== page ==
English Should Be the Official Language of the United States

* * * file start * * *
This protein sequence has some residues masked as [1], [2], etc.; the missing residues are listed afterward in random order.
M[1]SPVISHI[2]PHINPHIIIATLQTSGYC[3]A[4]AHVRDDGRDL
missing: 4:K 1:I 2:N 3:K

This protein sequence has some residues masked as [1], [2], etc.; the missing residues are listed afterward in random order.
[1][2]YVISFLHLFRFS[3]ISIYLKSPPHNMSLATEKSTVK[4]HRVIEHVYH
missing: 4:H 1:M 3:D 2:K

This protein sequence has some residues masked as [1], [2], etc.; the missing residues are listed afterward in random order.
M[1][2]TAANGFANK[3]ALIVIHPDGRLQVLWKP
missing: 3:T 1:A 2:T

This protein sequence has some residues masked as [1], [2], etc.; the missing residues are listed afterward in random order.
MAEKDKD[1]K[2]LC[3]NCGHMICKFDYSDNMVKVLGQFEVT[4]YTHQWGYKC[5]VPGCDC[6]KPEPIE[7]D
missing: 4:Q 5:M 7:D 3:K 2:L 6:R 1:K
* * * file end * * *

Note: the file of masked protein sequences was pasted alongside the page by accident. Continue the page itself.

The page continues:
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English as the official language of the United States could benefit the U.S. Government and America as a whole. America has long since been a multicultural nation and has been an English speaking nation since it was founded. The constitutional and federal documents are all in English, which furthers the American people, believing English should be our official language. The majority of states already have English as their official language, for English has always provided a much needed cohesion to our diverse citizens since it was founded. Being made of diverse peoples, and being able to continue to use your own language may seem preferable as we encourage individuality and do not want anyone to disappear into the soup. This stand, however, also means that more people are needed as interpreters and that more programs and information needs to be readily available to ensure understanding. More people would have jobs associated with interpretation, whether on paper or face-to-face, in order to deal with the transition. If English was the official language, instead of just having interpreters in public places, there would be opportunities to learn the language with classes, etc. Presently, immigrants expect to have to learn some of English to get by, while the children have to learn it on their own to survive in school. With English as an official language, we would feel compelled to offer help to those we expect to learn the language. In part of Canada, where there are two languages, children are taught both languages. If we had an official language we would be responsible for insuring that everyone gets a chance to learn the language. As seen in the statutes of Section 3-3-31 of the Mississippi code, “…the purpose (of the st... ... middle of paper ... ...and/or immigrants, we would still be preserving the cultural heritage of early America. Works Cited Perea, Juan. Immigrants Out! The New Nativism and the Anti-Immigrant Impulse in the United States. New York or London: New York University Press, 1997. Print. Baron, Dennis. The English Language Amendment: Backgrounds And Prospects. 1988. ERIC. Web. 28 Nov. 2014. Daniels, Harvey A., and Urbana, IL. National Council of Teachers of English. Not Only English: Affirming America's Multilingual Heritage. 1990. ERIC. Web. 28 Nov. 2014. Lewelling, Vickie W., and Washington, DC. ERIC Clearinghouse on Languages and Linguistics. Official English And English Plus: An Update. ERIC Digest. 1997. ERIC. Web. 28 Nov. 2014. Crawford, James. Effective Language Education Practices and Native Language Survival. Reyhner, Jon. Montana:8m (NALI) Institute, 1990. Print.

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